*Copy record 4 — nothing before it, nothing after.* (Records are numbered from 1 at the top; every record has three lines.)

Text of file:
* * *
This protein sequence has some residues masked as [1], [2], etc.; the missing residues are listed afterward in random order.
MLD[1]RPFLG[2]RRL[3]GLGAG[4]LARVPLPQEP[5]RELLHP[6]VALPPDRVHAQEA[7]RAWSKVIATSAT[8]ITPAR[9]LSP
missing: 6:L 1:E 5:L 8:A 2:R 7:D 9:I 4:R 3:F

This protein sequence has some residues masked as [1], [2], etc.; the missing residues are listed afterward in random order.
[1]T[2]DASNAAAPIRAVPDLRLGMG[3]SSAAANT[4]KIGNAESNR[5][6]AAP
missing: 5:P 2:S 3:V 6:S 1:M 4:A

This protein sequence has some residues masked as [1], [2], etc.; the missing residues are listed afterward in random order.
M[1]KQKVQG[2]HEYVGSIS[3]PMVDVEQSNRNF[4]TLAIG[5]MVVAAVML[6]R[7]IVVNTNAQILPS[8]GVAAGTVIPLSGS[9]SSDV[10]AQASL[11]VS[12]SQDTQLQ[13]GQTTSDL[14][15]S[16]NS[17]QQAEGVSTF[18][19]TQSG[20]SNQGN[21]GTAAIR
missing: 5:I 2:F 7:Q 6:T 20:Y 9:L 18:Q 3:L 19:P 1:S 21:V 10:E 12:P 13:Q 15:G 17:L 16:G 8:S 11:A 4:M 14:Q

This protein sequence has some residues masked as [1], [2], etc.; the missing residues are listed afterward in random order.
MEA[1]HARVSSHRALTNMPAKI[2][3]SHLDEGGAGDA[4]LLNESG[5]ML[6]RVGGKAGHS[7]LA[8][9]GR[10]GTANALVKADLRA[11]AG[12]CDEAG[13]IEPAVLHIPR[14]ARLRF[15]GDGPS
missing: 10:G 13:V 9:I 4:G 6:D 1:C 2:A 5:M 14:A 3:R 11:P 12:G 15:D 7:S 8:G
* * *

This protein sequence has some residues masked as [1], [2], etc.; the missing residues are listed afterward in random order.
MEA[1]HARVSSHRALTNMPAKI[2][3]SHLDEGGAGDA[4]LLNESG[5]ML[6]RVGGKAGHS[7]LA[8][9]GR[10]GTANALVKADLRA[11]AG[12]CDEAG[13]IEPAVLHIPR[14]ARLRF[15]GDGPS
missing: 10:G 13:V 9:I 4:G 6:D 1:C 2:A 5:M 14:A 3:R 11:P 12:G 15:D 7:S 8:G